Intel Security has joined forces with Europol, the Dutch National Police and Kasperksy Lab to take on ransomware cyber criminals.
The No More Ransom initiative is an online portal providing tools to help ransomware victims recover their data and offer advice on how to best protect against cyber attacks.
Earlier this month the UK's National Crime Agency claimed in a report that cyber criminals are winning the "cyber-arms race" and that more cooperation between security firms and law enforcement agencies is needed.
Raj Samani (pictured), EMEA CTO at Intel Security, told CRN: "At the moment ransomware victims have two choices - you can pay the criminal or you can not have your data, and that's not really a great set of options, so what do you do?
"Law enforcement will say ‘don't pay', but that's difficult. If it's you sitting their without access to photographs of your children or even your data that you need for your business, that advice isn't great.
"We are giving them a third option where they keep their money and get their data back. It's a win-win situation."
The initiative is a not-for-profit scheme and the free tools are not restricted to just Intel Security and Kasperksy customers.
According to Kaspersky Lab the number of users attacked by crypto-ransomware rose by 550 per cent between 2014 and 2016, up from 131,000 to 718,000.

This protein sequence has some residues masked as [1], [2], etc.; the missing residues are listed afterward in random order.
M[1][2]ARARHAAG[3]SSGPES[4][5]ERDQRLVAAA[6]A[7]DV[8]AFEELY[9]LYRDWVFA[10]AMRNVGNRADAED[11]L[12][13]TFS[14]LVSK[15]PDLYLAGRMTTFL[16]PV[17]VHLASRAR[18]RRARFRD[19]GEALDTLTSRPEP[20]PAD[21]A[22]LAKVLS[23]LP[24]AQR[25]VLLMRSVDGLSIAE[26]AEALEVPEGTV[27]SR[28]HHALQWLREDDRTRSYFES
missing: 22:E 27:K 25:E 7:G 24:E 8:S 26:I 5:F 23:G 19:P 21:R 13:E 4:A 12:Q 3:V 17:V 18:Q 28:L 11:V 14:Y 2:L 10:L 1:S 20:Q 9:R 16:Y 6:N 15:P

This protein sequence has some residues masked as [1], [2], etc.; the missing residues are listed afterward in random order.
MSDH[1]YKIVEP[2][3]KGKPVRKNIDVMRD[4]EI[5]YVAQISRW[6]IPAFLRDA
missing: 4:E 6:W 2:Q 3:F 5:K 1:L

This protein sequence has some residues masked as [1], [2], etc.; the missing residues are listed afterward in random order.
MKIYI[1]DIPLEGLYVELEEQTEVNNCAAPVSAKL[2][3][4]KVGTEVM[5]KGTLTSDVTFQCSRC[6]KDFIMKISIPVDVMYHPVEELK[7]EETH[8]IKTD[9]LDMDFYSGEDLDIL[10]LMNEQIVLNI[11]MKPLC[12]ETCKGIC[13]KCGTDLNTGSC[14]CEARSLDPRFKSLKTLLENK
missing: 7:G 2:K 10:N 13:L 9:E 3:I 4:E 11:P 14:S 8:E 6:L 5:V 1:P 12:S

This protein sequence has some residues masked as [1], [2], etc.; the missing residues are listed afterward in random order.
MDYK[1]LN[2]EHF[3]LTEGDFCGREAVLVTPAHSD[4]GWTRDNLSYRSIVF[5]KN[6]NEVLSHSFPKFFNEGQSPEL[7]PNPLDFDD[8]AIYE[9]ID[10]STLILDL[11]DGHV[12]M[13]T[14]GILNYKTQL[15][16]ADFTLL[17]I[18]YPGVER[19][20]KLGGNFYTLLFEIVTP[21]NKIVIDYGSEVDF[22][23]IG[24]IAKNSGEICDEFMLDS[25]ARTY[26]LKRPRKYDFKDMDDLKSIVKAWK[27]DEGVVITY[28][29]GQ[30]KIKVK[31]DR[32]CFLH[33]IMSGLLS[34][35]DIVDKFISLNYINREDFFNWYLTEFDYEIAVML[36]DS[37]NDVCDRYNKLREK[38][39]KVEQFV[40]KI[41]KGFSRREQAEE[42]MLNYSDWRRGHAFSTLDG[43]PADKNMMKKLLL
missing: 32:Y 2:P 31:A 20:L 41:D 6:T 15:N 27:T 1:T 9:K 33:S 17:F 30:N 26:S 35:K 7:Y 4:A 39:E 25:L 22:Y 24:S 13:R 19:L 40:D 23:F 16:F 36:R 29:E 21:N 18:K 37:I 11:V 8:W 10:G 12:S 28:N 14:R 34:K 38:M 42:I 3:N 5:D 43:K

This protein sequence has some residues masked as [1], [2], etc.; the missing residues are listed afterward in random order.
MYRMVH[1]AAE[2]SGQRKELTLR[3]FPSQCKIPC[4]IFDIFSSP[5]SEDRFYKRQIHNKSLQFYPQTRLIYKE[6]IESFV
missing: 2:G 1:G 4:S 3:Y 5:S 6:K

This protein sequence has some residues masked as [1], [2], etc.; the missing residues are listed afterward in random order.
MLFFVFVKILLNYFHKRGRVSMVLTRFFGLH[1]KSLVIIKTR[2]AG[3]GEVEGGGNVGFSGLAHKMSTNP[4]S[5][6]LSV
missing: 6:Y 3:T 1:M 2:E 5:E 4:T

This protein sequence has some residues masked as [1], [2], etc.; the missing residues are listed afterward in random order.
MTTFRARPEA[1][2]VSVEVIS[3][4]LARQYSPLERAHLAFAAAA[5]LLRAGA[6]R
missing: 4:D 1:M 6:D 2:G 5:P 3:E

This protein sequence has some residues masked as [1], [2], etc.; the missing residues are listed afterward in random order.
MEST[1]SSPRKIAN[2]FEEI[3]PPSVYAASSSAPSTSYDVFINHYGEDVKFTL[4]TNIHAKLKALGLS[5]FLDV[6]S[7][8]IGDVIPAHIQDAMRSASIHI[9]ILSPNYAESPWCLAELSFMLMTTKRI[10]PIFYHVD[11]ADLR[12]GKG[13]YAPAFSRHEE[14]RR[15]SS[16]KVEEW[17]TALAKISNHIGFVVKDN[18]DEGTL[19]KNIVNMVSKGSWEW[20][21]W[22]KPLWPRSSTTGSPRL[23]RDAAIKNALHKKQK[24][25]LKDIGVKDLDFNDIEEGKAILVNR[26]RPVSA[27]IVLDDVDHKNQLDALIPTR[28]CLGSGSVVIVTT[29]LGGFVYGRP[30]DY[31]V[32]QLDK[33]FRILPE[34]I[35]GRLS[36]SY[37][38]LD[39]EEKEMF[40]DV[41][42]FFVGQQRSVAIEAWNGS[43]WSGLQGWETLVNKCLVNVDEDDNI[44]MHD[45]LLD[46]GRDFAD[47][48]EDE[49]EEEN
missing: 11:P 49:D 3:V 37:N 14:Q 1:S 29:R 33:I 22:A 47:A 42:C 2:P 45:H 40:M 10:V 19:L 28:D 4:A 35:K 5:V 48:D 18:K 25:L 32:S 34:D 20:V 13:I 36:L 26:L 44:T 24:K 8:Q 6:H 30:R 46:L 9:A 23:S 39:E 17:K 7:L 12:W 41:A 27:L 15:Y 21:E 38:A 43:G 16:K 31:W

The 'No More Ransom' website currently offers over 160,000 decryption keys to help victims recover their data.
Jort van der Wiel, security researcher at Kaspersky Lab, said: "The biggest problem with crypto-ransomware today is that when users have precious data locked down, they readily pay criminals to get it back.
"That boosts the underground economy and we are facing an increase in the number of new players and the number of attacks as a result.
"We expect this project to be extended, and soon there will be many more companies and law enforcement agencies from other countries and regions fighting ransomware together."
Samani added that the initiative is open to all law enforcement agencies and security firms globally.
"It's an open door," he said. "If you have something that you can add value to this particular collective then by all means get int ouch and we will welcome anyone else joining."
"As and when keys become available we will release them through there. How often will that be? That depends on how many people we get participating and how successful operations are.
"If the bad guys invest in being more ellusive then it takes longer, but every single download that we get, every visitors that we get is a success - another person doing back ups and not paying criminals, or not paying the ransom and using the decryption tools."
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